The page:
Come on, Enter in.
I am musing about Swallows. And Spurn. And the 2015 Migration Festival. I am going to blog about Swallows at Spurn. About amazing days with huge numbers flying south past the Warren at Spurn. About entering in to the story of the Swallow and how it can be utterly captivating.
About Red-rumped Swallows I have also seen, at Spurn in early September. And about strange Barn Swallows in the Middle East which is also the home our one of our special guests this year.
For now- a little of what is going on. Come on- Enter in. To a world of wonder and discovery.
What the human eye doesn’t see…
Martin Garner and John Beaumont
In the next book in the Challenge Series: WINTER, I have included a section as part of the introduction about cameras. It’s really about the fact there is no substitute for watching a bird in the field. The camera can lie. I receive photos weekly, often daily, usually with the question,”What is this”, or “Is this one?”. Nearly always my reply includes a caveat, something along the lines: I can’t see all the information, and the photos may be an inaccurate representation.
Here’s the flip side.
Modern cameras can capture information which the eye cannot see, or which we miss in the field. Also in most chapters in the new Challenge Series book I will reference the usefulness of photos. They can capture nostril position on a bill, wing formula, patterns of white in the tail… and so on.
John Beaumont has noticed in a few of his recent photos details which he didn’t see in the field. I think they are very cool and informative! I especially like the owl- take a look:
P.S. This is John Beaumont’s post and pictures- just with little waffle from me (MG).
Common Swift. Look closely. The wings are in an almost vertical pose. Yet the head remains in the horizontal plane. Didn’t know they did that!
Long-eared Owl. Low evening sunlight is lighting one side of the bird. This has produced a camera artefact of yellow iris in the right eye but also revealed a real feature of a less dilated pupil (in reaction to the light). Compare with the left eye which is normal orange with more dilated pupil. Didn’t know they did that!
Common Tern. Not noticed in the field, this apparent adult has dark marks in the leading secondary and primary coverts. This suggest it may well be a second summer bird (3cy). And it’s breeding.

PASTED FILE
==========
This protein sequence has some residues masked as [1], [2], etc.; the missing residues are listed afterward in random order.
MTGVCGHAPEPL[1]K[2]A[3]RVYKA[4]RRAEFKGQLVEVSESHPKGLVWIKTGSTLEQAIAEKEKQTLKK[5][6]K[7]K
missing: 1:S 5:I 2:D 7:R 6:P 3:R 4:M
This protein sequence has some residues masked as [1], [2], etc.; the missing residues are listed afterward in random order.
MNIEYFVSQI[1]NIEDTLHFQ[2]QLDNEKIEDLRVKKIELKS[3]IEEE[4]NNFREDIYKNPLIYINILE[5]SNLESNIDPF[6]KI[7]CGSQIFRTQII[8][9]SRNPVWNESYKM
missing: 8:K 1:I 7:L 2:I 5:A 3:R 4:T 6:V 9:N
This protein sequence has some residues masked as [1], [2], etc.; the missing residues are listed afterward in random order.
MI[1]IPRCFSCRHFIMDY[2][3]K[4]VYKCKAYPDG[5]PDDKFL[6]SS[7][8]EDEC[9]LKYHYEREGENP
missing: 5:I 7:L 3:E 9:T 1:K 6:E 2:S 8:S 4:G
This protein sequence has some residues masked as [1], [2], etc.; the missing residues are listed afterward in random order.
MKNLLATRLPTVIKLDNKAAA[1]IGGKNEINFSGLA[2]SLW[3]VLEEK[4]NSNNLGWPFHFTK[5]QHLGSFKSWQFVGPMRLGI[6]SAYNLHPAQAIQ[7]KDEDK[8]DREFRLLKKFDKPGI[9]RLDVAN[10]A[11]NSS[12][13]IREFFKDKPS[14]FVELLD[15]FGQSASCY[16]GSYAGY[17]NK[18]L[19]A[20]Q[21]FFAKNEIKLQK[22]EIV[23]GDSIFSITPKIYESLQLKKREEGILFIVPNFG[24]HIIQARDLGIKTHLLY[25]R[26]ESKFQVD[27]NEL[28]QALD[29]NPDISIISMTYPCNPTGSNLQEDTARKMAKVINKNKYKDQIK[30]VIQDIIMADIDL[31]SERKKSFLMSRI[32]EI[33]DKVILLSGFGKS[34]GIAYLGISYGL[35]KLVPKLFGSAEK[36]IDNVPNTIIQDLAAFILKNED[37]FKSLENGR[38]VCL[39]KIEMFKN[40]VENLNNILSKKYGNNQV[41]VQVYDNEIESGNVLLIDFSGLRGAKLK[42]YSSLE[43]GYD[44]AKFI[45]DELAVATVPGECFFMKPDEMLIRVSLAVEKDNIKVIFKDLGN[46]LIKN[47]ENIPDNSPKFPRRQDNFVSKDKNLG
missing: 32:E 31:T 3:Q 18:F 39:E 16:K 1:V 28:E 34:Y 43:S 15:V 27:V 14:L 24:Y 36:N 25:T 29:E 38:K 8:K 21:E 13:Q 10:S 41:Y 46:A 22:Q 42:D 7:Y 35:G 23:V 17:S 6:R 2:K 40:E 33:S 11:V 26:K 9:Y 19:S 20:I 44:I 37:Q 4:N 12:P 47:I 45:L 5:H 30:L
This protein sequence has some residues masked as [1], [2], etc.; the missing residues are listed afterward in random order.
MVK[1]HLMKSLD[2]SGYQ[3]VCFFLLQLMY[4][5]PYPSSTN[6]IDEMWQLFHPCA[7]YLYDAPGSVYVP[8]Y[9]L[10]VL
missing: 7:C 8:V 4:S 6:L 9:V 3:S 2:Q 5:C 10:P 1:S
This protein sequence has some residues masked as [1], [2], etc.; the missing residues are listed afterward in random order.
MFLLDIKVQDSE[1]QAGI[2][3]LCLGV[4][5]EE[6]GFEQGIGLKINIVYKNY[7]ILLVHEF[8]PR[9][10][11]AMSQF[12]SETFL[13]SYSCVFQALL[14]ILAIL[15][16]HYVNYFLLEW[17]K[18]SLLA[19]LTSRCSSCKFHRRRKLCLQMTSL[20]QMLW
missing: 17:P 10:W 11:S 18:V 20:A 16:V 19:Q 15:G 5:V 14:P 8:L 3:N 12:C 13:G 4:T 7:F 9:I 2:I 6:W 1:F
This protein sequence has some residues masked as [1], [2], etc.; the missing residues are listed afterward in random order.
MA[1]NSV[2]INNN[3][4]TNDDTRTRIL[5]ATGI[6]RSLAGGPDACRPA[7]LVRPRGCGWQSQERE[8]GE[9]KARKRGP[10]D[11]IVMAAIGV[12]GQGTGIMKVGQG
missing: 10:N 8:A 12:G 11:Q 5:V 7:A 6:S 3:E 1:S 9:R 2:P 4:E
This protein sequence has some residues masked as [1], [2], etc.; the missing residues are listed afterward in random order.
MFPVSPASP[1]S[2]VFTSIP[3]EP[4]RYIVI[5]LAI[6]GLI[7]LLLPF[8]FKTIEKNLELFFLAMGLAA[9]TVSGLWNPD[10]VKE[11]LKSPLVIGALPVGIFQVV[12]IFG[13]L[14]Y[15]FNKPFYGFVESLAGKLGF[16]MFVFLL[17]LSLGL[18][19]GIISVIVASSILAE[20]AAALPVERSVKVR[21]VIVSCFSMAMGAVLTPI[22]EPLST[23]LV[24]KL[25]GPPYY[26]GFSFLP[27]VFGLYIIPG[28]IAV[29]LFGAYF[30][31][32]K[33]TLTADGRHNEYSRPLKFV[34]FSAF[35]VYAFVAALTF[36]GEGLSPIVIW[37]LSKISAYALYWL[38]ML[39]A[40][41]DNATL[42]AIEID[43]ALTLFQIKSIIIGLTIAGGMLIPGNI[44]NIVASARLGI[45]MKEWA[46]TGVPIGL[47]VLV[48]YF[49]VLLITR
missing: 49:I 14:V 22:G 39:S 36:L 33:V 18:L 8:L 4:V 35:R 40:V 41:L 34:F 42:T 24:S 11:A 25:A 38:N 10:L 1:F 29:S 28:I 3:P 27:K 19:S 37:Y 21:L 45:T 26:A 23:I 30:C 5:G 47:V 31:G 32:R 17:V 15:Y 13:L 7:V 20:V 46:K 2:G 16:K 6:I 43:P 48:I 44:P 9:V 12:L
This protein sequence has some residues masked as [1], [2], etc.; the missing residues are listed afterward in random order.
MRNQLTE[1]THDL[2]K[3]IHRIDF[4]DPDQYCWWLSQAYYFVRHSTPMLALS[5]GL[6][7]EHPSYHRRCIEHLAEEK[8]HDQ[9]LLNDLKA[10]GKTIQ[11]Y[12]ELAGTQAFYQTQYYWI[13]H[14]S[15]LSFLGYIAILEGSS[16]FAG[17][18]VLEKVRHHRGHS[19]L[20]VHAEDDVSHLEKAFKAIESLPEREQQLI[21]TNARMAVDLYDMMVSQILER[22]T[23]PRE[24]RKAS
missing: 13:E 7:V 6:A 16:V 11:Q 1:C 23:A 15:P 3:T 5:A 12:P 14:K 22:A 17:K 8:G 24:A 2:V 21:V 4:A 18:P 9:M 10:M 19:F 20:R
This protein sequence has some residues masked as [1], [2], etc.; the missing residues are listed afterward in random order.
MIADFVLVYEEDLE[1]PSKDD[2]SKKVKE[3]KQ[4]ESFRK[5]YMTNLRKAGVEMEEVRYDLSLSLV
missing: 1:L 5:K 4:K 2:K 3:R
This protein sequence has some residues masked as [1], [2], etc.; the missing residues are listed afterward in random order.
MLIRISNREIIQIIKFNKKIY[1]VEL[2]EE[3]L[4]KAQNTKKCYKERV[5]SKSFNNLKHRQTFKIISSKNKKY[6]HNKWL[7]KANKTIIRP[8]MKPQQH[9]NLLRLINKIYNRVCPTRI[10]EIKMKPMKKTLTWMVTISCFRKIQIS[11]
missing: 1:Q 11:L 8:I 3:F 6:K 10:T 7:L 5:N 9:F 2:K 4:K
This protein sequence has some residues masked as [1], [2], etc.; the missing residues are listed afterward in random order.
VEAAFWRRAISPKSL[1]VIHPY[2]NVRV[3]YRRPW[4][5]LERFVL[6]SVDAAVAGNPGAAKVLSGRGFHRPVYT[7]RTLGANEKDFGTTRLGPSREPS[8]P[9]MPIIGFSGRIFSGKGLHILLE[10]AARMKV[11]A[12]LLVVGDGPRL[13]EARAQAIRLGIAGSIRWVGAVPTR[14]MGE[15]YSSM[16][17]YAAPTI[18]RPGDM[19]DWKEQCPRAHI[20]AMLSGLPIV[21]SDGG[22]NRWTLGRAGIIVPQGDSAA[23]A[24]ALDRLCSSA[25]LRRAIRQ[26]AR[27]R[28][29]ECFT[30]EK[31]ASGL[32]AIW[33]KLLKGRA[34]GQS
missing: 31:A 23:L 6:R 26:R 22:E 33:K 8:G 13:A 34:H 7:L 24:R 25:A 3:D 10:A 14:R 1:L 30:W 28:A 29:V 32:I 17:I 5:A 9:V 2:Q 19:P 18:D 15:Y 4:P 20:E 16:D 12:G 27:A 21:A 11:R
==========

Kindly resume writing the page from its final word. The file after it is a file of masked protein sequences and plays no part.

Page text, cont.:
So cameras aren’t all bad! Any similar revelations with your photos?
Posted by Justin Carr.
I recently took a trip to the Old Moor RSPB reserve for an American wigeon, after getting good but distant scope views my attention turned to the many hundreds of common swift over the reserve, there had earlier been an Alpine swift pass through spurn earlier in the day, so after a scan through the flock in the hope of picking up the rare visitor from the Med, i thought i would have a go at photographing its common relative. below is the best of my efforts.
I have to admit the top image was a pure fluke but thats how it works sometimes.
The next two images were taken on a trip into the Peak district, they where both phonescoped with an LG G4 handheld to the scope.
All images taken on a Swarovski ATX 85.
The Spurn Migration Festival.This unique event enters its third year. Now is the time to book in and launch your autumn birding season in the best possible style. At #migfest 2015.
Spurn Migration Festival 2015
Tickets have now gone on sale for this bespoke festival celebrating the great bird migration spectacle that passes through Spurn in East Yorkshire every year.
The Spurn Migration Festival is a weekend-long celebration of the autumn migration of birds and includes an extensive programme of walks, talks and demonstrations that will be delivered by the Migration Festival Team.
The festival runs from the 4th – 6th September 2015 and takes place across Spurn, Kilnsea and Easington. Lectures, exhibitions and food are hosted by Sue and Andrew Wells at Westmere Farm in Kilnsea together with the now famous Saturday evening Hog Roast and lecture. This years talk is being given by Yoav Perlman and titled ‘Israel – Where migration is defined.’
Across last years festival 124 species of bird were recorded together with other wildlife and the highlight for many was the stunningly close up views of that enigmatic bird called a Wryneck. Up to 3 of these birds were on full view throughout the weekend before continuing their migration to Africa, south of the Sahara.
Tickets can now be purchased from the Spurn Migration Festival dedicated website www.spurnmigfest.com or by telephoning 01904 659570
Hope to see ya there!